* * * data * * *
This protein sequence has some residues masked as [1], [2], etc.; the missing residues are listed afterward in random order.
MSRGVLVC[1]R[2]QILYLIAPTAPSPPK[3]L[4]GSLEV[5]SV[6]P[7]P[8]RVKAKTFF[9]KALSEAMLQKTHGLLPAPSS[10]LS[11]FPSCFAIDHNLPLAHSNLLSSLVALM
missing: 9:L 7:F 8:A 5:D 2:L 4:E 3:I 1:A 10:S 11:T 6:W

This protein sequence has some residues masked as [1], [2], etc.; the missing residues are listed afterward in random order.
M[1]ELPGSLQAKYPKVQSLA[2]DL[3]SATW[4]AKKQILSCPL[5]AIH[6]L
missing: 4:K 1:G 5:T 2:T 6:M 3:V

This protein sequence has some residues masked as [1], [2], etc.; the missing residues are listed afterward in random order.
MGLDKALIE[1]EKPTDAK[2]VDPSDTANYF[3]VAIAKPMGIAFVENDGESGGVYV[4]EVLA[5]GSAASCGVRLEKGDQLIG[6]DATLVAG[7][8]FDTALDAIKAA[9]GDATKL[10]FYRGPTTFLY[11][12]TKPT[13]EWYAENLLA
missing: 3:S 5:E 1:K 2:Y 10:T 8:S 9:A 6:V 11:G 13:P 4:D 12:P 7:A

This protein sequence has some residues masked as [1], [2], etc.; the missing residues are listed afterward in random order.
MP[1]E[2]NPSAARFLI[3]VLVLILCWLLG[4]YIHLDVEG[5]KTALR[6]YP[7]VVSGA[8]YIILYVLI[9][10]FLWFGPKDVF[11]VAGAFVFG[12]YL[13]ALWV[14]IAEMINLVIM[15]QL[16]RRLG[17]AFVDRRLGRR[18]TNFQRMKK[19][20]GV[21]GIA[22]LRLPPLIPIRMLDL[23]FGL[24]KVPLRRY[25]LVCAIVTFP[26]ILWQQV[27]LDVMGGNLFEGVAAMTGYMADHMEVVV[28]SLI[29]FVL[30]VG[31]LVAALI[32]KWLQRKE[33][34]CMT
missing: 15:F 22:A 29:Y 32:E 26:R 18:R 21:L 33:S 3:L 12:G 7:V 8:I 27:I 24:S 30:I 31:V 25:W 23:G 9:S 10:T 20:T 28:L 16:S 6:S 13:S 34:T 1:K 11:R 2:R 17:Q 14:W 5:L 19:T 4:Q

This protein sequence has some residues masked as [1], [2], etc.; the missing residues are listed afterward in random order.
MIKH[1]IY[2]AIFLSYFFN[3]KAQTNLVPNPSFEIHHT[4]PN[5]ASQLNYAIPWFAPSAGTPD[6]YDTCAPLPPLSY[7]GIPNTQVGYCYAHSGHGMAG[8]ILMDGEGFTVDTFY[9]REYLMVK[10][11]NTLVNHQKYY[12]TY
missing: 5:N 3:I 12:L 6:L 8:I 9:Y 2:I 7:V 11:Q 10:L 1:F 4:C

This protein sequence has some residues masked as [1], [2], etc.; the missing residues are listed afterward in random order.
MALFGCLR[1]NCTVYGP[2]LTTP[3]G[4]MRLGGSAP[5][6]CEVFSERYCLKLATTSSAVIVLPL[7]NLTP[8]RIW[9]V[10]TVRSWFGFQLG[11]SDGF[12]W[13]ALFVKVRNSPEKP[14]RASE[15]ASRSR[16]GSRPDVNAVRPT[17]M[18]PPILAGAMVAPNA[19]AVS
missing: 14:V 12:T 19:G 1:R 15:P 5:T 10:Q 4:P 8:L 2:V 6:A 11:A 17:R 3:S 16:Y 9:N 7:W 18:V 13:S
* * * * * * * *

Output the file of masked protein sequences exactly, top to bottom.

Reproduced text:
This protein sequence has some residues masked as [1], [2], etc.; the missing residues are listed afterward in random order.
MSRGVLVC[1]R[2]QILYLIAPTAPSPPK[3]L[4]GSLEV[5]SV[6]P[7]P[8]RVKAKTFF[9]KALSEAMLQKTHGLLPAPSS[10]LS[11]FPSCFAIDHNLPLAHSNLLSSLVALM
missing: 9:L 7:F 8:A 5:D 2:L 4:E 3:I 1:A 10:S 11:T 6:W

This protein sequence has some residues masked as [1], [2], etc.; the missing residues are listed afterward in random order.
M[1]ELPGSLQAKYPKVQSLA[2]DL[3]SATW[4]AKKQILSCPL[5]AIH[6]L
missing: 4:K 1:G 5:T 2:T 6:M 3:V

This protein sequence has some residues masked as [1], [2], etc.; the missing residues are listed afterward in random order.
MGLDKALIE[1]EKPTDAK[2]VDPSDTANYF[3]VAIAKPMGIAFVENDGESGGVYV[4]EVLA[5]GSAASCGVRLEKGDQLIG[6]DATLVAG[7][8]FDTALDAIKAA[9]GDATKL[10]FYRGPTTFLY[11][12]TKPT[13]EWYAENLLA
missing: 3:S 5:E 1:K 2:Y 10:T 8:S 9:A 6:V 11:G 13:P 4:D 12:P 7:A

This protein sequence has some residues masked as [1], [2], etc.; the missing residues are listed afterward in random order.
MP[1]E[2]NPSAARFLI[3]VLVLILCWLLG[4]YIHLDVEG[5]KTALR[6]YP[7]VVSGA[8]YIILYVLI[9][10]FLWFGPKDVF[11]VAGAFVFG[12]YL[13]ALWV[14]IAEMINLVIM[15]QL[16]RRLG[17]AFVDRRLGRR[18]TNFQRMKK[19][20]GV[21]GIA[22]LRLPPLIPIRMLDL[23]FGL[24]KVPLRRY[25]LVCAIVTFP[26]ILWQQV[27]LDVMGGNLFEGVAAMTGYMADHMEVVV[28]SLI[29]FVL[30]VG[31]LVAALI[32]KWLQRKE[33][34]CMT
missing: 15:F 22:A 29:Y 32:E 26:R 18:R 21:L 33:S 3:L 12:G 7:V 8:I 27:I 24:S 30:I 31:V 25:W 23:G 9:S 10:T 20:T 28:L 16:S 6:S 13:S 34:T 1:K 11:R 2:R 17:Q 14:W 5:L 19:T 4:Q

This protein sequence has some residues masked as [1], [2], etc.; the missing residues are listed afterward in random order.
MIKH[1]IY[2]AIFLSYFFN[3]KAQTNLVPNPSFEIHHT[4]PN[5]ASQLNYAIPWFAPSAGTPD[6]YDTCAPLPPLSY[7]GIPNTQVGYCYAHSGHGMAG[8]ILMDGEGFTVDTFY[9]REYLMVK[10][11]NTLVNHQKYY[12]TY
missing: 5:N 3:I 12:L 6:L 8:I 9:Y 2:I 7:V 11:Q 10:L 1:F 4:C

This protein sequence has some residues masked as [1], [2], etc.; the missing residues are listed afterward in random order.
MALFGCLR[1]NCTVYGP[2]LTTP[3]G[4]MRLGGSAP[5][6]CEVFSERYCLKLATTSSAVIVLPL[7]NLTP[8]RIW[9]V[10]TVRSWFGFQLG[11]SDGF[12]W[13]ALFVKVRNSPEKP[14]RASE[15]ASRSR[16]GSRPDVNAVRPT[17]M[18]PPILAGAMVAPNA[19]AVS
missing: 14:V 12:T 19:G 1:R 15:P 5:T 10:Q 4:P 8:L 2:V 6:A 11:A 17:R 3:S 16:Y 9:N 7:W 18:V 13:S